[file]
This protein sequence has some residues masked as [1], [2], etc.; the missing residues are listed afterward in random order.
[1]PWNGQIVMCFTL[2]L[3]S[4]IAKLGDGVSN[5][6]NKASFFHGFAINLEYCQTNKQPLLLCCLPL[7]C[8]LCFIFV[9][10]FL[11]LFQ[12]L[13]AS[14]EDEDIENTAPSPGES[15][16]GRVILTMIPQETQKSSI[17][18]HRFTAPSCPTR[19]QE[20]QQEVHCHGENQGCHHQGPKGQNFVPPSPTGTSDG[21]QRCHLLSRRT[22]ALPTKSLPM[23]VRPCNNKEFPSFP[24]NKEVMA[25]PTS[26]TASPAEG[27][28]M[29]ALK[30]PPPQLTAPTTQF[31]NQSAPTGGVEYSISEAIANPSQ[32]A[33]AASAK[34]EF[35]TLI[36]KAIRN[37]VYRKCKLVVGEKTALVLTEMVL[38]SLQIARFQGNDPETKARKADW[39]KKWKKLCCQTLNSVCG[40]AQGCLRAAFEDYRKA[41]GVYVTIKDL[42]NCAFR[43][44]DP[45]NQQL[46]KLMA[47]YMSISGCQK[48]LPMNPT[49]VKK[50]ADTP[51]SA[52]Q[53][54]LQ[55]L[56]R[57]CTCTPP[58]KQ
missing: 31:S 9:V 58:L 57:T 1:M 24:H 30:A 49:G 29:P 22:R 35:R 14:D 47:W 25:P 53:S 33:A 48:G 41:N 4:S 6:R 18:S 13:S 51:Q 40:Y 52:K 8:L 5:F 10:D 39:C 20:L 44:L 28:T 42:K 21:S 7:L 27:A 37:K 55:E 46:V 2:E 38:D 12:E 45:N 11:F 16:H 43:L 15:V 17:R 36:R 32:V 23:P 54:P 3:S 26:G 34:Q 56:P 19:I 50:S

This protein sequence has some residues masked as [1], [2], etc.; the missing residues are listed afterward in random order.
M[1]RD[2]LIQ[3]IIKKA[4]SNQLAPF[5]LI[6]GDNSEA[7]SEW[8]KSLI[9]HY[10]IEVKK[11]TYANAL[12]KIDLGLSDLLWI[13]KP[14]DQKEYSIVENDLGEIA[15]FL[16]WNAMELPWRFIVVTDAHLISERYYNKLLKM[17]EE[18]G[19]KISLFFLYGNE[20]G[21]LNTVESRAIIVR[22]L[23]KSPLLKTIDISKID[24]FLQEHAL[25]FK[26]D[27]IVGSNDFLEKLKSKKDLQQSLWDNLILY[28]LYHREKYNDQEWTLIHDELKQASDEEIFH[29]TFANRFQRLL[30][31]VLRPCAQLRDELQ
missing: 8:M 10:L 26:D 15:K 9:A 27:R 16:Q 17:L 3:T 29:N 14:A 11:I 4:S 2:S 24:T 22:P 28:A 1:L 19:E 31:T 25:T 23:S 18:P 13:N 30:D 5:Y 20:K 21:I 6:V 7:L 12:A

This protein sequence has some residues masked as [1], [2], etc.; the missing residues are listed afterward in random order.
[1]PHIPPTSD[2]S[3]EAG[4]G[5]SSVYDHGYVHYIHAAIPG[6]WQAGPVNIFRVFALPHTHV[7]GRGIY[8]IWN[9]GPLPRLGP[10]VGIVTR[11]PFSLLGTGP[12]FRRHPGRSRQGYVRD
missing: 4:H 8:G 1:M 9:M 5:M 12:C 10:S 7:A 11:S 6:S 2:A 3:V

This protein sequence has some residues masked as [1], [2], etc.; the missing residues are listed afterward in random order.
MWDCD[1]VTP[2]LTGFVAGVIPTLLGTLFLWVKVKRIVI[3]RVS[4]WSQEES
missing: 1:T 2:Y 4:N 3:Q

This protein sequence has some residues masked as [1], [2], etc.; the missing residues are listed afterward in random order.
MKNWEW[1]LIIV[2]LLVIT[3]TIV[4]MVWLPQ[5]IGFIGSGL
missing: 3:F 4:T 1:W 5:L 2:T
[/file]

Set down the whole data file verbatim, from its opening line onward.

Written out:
This protein sequence has some residues masked as [1], [2], etc.; the missing residues are listed afterward in random order.
[1]PWNGQIVMCFTL[2]L[3]S[4]IAKLGDGVSN[5][6]NKASFFHGFAINLEYCQTNKQPLLLCCLPL[7]C[8]LCFIFV[9][10]FL[11]LFQ[12]L[13]AS[14]EDEDIENTAPSPGES[15][16]GRVILTMIPQETQKSSI[17][18]HRFTAPSCPTR[19]QE[20]QQEVHCHGENQGCHHQGPKGQNFVPPSPTGTSDG[21]QRCHLLSRRT[22]ALPTKSLPM[23]VRPCNNKEFPSFP[24]NKEVMA[25]PTS[26]TASPAEG[27][28]M[29]ALK[30]PPPQLTAPTTQF[31]NQSAPTGGVEYSISEAIANPSQ[32]A[33]AASAK[34]EF[35]TLI[36]KAIRN[37]VYRKCKLVVGEKTALVLTEMVL[38]SLQIARFQGNDPETKARKADW[39]KKWKKLCCQTLNSVCG[40]AQGCLRAAFEDYRKA[41]GVYVTIKDL[42]NCAFR[43][44]DP[45]NQQL[46]KLMA[47]YMSISGCQK[48]LPMNPT[49]VKK[50]ADTP[51]SA[52]Q[53][54]LQ[55]L[56]R[57]CTCTPP[58]KQ
missing: 31:S 9:V 58:L 57:T 1:M 24:H 30:A 49:G 29:P 22:R 35:R 14:D 47:W 25:P 53:S 33:A 48:G 41:N 4:S 6:R 18:S 13:S 51:Q 40:Y 52:K 8:L 5:F 10:D 39:C 20:L 44:L 28:T 42:K 21:S 7:L 27:A 37:K 55:E 46:V 2:E 38:D 12:E 45:N 11:F 16:H 43:L 15:V 17:R 36:R 32:V 23:P 54:P 3:S 26:G 34:Q 56:P 19:I 50:S

This protein sequence has some residues masked as [1], [2], etc.; the missing residues are listed afterward in random order.
M[1]RD[2]LIQ[3]IIKKA[4]SNQLAPF[5]LI[6]GDNSEA[7]SEW[8]KSLI[9]HY[10]IEVKK[11]TYANAL[12]KIDLGLSDLLWI[13]KP[14]DQKEYSIVENDLGEIA[15]FL[16]WNAMELPWRFIVVTDAHLISERYYNKLLKM[17]EE[18]G[19]KISLFFLYGNE[20]G[21]LNTVESRAIIVR[22]L[23]KSPLLKTIDISKID[24]FLQEHAL[25]FK[26]D[27]IVGSNDFLEKLKSKKDLQQSLWDNLILY[28]LYHREKYNDQEWTLIHDELKQASDEEIFH[29]TFANRFQRLL[30][31]VLRPCAQLRDELQ
missing: 8:M 10:L 26:D 15:K 9:A 27:R 16:Q 17:L 3:T 29:N 14:A 11:I 4:S 2:S 24:T 22:P 28:A 1:L 19:E 31:T 25:T 23:S 18:P 13:N 30:D 5:Y 20:K 21:I 6:V 7:L 12:A

This protein sequence has some residues masked as [1], [2], etc.; the missing residues are listed afterward in random order.
[1]PHIPPTSD[2]S[3]EAG[4]G[5]SSVYDHGYVHYIHAAIPG[6]WQAGPVNIFRVFALPHTHV[7]GRGIY[8]IWN[9]GPLPRLGP[10]VGIVTR[11]PFSLLGTGP[12]FRRHPGRSRQGYVRD
missing: 4:H 8:G 1:M 9:M 5:M 12:C 10:S 7:A 11:S 6:S 2:A 3:V

This protein sequence has some residues masked as [1], [2], etc.; the missing residues are listed afterward in random order.
MWDCD[1]VTP[2]LTGFVAGVIPTLLGTLFLWVKVKRIVI[3]RVS[4]WSQEES
missing: 1:T 2:Y 4:N 3:Q

This protein sequence has some residues masked as [1], [2], etc.; the missing residues are listed afterward in random order.
MKNWEW[1]LIIV[2]LLVIT[3]TIV[4]MVWLPQ[5]IGFIGSGL
missing: 3:F 4:T 1:W 5:L 2:T